On the Scene: Mogwai at Terminal 5, NYC
Photos by Laura Baker-Finch
New York City -- When I saw Mogwai at Coachella last month, the audience in attendance was dwarfed by the Gobi Tent above it and the crowd preemptively beginning to form for Pharrell at the neighboring Outdoor Theatre. Though, while the size of the crowd was small, the intensity at which its members ogled the stage was not matched by any other set I witnessed over the weekend. Coachella 2014 was marked as much by lamentations over the number of “casual fans” as it was its crazy special guests, but neither were present at Mogwai - and that’s what made it so great.
On my long subterraneanial journey to Terminal 5 Friday night (for non-NYC-locals, the venue seems to take an hour+ on a subway no matter your point of origin), I contemplated the small, dedicated crowd of Mogwai fans at Coachella and wondered how it would compare to the three-tiered, 3,000-capacity room awaiting me at Terminal 5. Would the space be filled with die-hards, silently but intently rocking to every riff and crescendo? Or would the higher-end cap of the venue lead to a higher ratio of casual fans in the crowd, talking about their weeks by the bar, and using Mogwai simply as a soundtrack?
It didn’t take longer than half the opening song (“Heard About You Last Night”) to realize the former scenario was the case. There were pockets in the crowd cheering and throwing their signs of the horns up, but, for the most part, the crowd was a smooth sea of subtle head bangs in which you could see faces light up and look up as favorite songs and specific sections were played and appreciated.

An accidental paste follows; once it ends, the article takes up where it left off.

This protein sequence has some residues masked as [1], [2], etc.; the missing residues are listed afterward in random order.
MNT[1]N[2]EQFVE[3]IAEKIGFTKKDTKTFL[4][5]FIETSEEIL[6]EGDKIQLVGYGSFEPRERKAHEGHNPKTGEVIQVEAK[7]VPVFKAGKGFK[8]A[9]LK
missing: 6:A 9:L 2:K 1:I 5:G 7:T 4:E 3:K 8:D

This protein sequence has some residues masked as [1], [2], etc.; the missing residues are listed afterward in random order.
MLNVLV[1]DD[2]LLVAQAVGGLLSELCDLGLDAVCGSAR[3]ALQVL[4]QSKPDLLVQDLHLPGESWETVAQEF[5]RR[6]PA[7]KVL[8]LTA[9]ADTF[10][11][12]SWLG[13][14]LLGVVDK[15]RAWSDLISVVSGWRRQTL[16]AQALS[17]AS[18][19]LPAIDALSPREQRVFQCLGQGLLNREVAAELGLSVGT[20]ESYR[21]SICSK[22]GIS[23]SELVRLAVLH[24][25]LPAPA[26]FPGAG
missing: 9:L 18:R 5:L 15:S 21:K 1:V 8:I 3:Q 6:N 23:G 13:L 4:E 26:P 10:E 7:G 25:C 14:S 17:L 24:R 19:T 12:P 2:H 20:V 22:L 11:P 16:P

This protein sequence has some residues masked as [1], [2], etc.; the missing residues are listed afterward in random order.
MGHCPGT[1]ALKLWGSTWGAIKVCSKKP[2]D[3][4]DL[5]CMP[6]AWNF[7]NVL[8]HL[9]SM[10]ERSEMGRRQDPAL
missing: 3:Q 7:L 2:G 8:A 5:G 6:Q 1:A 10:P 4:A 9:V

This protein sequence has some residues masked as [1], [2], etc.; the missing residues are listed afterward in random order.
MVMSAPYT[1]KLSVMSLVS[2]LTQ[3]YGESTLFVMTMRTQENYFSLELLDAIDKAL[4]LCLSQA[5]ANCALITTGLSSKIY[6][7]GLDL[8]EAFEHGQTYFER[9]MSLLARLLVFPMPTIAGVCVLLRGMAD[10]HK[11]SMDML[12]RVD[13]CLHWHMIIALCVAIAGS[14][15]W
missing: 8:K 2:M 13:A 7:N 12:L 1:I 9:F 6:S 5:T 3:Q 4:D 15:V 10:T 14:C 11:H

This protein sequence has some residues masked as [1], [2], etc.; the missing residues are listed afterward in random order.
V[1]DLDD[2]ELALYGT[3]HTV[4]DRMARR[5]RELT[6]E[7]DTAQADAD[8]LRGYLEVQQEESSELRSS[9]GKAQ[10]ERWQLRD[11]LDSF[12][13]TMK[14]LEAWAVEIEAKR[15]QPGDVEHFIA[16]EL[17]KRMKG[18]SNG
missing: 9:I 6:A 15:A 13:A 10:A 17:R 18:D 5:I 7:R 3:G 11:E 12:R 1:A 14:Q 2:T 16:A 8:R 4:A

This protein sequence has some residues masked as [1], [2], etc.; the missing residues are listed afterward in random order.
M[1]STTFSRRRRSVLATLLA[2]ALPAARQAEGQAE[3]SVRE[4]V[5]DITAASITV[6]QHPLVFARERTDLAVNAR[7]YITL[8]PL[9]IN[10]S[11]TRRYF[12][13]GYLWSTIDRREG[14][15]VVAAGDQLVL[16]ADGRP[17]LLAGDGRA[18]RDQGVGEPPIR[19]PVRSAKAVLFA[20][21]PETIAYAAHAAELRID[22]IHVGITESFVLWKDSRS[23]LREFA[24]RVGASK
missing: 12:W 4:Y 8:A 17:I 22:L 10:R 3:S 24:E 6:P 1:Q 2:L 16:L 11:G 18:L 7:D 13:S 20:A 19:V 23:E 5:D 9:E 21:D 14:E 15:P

The up-to 6 members on stage knew exactly what they were doing. The quality was as impeccable as the records and the volume (my ears were ringing even with earplugs) matched with the timed-to-a-tee light show fully immursed the crowd in the nearly 2-hour set. The immersion wasn’t even broken as the break midway through "Mogwai Fear Satan" was extended, causing the entire oscillating crowd to jump as the tempo (and volume) picked back up bars later than expected.
Overall, the experience was chilling (the shivers up my spine returned as I wrote this review and edited the photos). The musical choices ran the gambit from 1997's Young Team ("Mogwai Fear Satan") and 1999's Come on Die Young ("Ex-Cowboy") to this year's expansive, discreetly aggressive Rave Tapes ("Heard About You Last Night," "Remurdered," "Master Card," "Deesh"). Though the chosen tracks spanned 17 years, they all worked together to foster the realm Mogwai pulls its listeners into, granting them a place to transcend the venue or bedroom in which they listen to meditate on the masterfully crafted, evolving narrative their arrangements weave. I'd break down the 15-song set piece by piece for those not in attendance, but no one wants to read 15 different recaps that incorporate synonyms for perfect.
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